LWV of Huntington held our first youth committee meeting where we had three students attend and participate. We did a role play of Vote 18 and the students gave us some great ideas to use for hot topics to bring up when we are presenting it to schools. They will also be contacting their schools and arranging for us to do programs there. Everyone who attended our meeting agreed that having students as part of the committee not only brought us new ideas and contacts but enthusiasm and energy. We suggest other leagues reach out to students and involve them in planning process of programs for youth.
Also recognizing youth’s input in our communities, the LWV of Rye, Rye Brook and Port Chester annually gives a Student Civic Achievement Award to one high school junior who lives in and attends a high school in the City of Rye, Villages of Rye Brook and Port Chester, or the Rye Neck section of the Town of Rye, in recognition of the student’s overall contributions to his or her school and community in the areas of civic engagement, advocacy, leadership or voter education.
LWV of Chautauqua is also working with youth in their community. They are working with the Middle School teachers in Dunkirk and Fredonia on a project related to climate change. It is a contest called “Don’t Throw That Away.” Students can write papers, do posters or come up with other creative expression to deal with this environmental issue.
Following the increased interest in taking action after the marches in January, the LWV of Rensselaer County had about 20 people gather for a postcard mailing event at the Psyche delicatessen. Attendees were there for 2 hours talking and writing. (photo on right)
The LWV of Albany County is hosting a Community Conversation on Immigration in the Captial Region. They will present an in-depth look at the issues and concerns of the immigrant/refugee community in the Capital District as part of a panel discussion. The panelists will share some “human interest stories,”discuss the services they offer and ways that individuals can be involved and supportive of immigrant.
The LWV of Tompkins County was recently recognized and received the Making a Difference Award from the Tompkins County History Center. Congratulations, LWV of Tompkins County! President Kay Sharp is 2nd from right in photo on left.
The election season has begun again for the LWV of East Nassau. They have already scheduled candidate forums for the three teams running for Village of Freeport Mayor, Trustee and Village Justice.
In celebration of Black History Month, Rev. Marvin McMickle, president and professor at Colgate Rochester Crozer Divinity School, and several of the Rochester Sisters of Saint Joseph, who saved U.S. Representative John Lewis’s life on the Edmund Pettus Bridge back on Bloody Sunday in 1965, will speak to the LWV of Rochester on “History as An Argument for Voting.”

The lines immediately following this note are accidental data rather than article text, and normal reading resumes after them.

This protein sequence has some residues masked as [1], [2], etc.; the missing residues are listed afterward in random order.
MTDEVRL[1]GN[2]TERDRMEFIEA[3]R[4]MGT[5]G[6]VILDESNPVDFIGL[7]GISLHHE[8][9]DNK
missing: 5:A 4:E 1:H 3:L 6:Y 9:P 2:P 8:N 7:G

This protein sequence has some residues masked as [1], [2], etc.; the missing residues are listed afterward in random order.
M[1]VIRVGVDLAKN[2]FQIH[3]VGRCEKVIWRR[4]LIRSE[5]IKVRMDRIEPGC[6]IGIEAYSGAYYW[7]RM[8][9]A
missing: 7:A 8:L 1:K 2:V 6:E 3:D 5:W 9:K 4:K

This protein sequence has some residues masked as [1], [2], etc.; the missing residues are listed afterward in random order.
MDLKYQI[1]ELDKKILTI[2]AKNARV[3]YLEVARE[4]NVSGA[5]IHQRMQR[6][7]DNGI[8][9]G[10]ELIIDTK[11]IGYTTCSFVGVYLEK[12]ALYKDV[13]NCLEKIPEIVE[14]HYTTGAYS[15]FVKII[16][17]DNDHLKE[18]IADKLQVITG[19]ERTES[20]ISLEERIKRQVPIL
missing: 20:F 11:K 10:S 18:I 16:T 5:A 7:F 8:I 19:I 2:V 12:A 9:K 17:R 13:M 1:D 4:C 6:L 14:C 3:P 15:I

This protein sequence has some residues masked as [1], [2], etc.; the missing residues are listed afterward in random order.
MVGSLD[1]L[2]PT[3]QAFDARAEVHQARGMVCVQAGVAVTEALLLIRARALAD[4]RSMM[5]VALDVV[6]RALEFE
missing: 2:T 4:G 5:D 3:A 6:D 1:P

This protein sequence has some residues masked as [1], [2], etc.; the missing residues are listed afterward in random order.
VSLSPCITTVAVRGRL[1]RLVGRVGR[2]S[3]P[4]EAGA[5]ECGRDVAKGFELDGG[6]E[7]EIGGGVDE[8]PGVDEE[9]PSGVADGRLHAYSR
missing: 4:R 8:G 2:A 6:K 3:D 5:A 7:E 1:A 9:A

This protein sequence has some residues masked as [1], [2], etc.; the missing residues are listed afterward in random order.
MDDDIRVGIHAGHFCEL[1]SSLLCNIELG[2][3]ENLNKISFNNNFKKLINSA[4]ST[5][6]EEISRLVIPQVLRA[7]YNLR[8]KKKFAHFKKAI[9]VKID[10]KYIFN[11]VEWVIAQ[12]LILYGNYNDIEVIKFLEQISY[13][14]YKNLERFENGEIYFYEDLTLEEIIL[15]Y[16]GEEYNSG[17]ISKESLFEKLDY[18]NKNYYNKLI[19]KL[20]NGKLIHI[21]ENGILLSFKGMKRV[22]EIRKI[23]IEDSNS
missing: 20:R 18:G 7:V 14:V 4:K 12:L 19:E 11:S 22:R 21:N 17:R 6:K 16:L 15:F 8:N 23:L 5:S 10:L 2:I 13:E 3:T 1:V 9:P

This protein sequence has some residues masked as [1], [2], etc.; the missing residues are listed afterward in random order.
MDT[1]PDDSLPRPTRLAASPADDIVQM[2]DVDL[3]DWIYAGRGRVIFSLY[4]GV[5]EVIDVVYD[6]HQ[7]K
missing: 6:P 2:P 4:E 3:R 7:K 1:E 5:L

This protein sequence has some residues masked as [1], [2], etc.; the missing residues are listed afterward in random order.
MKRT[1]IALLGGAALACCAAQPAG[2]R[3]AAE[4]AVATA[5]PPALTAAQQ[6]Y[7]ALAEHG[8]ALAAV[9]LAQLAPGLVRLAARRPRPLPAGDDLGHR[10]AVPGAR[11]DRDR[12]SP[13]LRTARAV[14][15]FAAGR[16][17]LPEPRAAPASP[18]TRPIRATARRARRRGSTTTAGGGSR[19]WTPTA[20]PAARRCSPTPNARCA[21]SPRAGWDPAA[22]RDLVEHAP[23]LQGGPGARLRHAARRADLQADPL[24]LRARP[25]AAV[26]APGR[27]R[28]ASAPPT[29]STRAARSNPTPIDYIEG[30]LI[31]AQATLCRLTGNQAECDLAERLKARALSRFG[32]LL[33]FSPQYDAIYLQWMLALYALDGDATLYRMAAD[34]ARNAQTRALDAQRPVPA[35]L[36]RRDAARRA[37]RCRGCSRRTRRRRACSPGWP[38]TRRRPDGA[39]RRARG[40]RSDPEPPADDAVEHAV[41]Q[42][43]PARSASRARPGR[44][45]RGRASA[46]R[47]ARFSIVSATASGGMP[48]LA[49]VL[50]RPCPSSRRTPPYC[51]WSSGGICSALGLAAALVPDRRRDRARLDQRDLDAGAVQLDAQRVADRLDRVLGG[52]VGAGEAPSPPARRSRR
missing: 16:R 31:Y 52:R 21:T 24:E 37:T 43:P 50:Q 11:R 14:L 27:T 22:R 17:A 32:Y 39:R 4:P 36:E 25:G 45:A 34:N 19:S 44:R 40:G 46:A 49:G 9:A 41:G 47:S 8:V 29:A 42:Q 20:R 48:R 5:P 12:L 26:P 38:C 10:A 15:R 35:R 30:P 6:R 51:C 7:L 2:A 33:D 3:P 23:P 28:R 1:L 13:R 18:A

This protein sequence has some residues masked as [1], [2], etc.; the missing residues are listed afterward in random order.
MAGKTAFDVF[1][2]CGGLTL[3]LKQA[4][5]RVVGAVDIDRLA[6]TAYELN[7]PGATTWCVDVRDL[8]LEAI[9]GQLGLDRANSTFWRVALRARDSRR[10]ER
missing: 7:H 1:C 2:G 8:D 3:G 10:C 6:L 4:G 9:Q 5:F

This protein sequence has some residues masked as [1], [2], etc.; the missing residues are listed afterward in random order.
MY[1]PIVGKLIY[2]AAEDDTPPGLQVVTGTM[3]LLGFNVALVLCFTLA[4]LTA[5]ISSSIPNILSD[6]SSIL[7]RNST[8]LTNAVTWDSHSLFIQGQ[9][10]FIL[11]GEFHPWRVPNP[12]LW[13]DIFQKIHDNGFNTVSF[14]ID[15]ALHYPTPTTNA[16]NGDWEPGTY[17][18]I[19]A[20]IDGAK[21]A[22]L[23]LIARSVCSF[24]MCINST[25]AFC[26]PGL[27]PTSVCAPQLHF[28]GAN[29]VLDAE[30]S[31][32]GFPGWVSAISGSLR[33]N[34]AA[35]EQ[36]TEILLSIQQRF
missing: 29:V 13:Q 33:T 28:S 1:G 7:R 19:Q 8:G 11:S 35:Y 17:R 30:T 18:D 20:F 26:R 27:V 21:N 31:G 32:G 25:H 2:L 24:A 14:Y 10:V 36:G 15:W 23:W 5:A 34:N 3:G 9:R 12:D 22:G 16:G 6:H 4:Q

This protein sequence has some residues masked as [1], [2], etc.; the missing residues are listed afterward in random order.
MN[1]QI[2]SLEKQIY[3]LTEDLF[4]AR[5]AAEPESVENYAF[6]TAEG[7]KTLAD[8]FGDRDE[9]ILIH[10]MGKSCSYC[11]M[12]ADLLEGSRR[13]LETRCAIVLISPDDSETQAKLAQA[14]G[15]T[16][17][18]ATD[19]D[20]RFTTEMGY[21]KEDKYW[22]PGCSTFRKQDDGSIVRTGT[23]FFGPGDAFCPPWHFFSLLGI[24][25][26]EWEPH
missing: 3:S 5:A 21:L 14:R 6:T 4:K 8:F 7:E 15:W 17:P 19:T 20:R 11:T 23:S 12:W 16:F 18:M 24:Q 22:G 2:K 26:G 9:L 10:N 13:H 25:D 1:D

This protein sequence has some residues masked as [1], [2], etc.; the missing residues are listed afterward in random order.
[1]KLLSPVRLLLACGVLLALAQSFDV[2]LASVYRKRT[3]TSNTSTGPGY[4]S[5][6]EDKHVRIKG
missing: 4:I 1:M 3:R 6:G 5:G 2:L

LWV of NYC has been holding a number of successful Open Houses to encourage people to learn more about the League. This month they are focusing on “Advocacy in 2017” and will present a panel of LWV members sharing tools, techniques, and tactics to help voters get their voices heard. While NYC saw a greater number of voters turnout in 2016 than in 2012, the percentage of eligible voters was only 55.98 percent. We’ve got work to do to help make democracy work and get voters registered and engaged for NYC’s mayoral race.
Everyone is talking about Fake News. How can we recognize it? How can we combat it? What has really occurred and what is made up? The LWV of Saratoga is holding a program on this topic featuring Rex Smith, Editor of the Times Union.
It’s been easy to find positive signs of a change in the Buffalo region: waterfront development, medical campus construction, new business expansion and startups, and an uptick in the population and employment. But how are we really doing? LWV of Buffalo/Niagara hosted Larry Brooks, currently president of the boards of the Western New York Land Conservancy and the Central Council of Buffalo’s St. Vincent de Paul Society, to discuss the state of the region, why we are where we are today, and ways to go forward in order for this region to realize its potential.
LWV of Brookhaven hosted a meeting Winning Votes for Women: A Centennial Remembrance including a talk by Dr. Natalie Naylor, President of Nassau County Historical Society and committee member of Long Island Woman Suffrage Centennial Conference.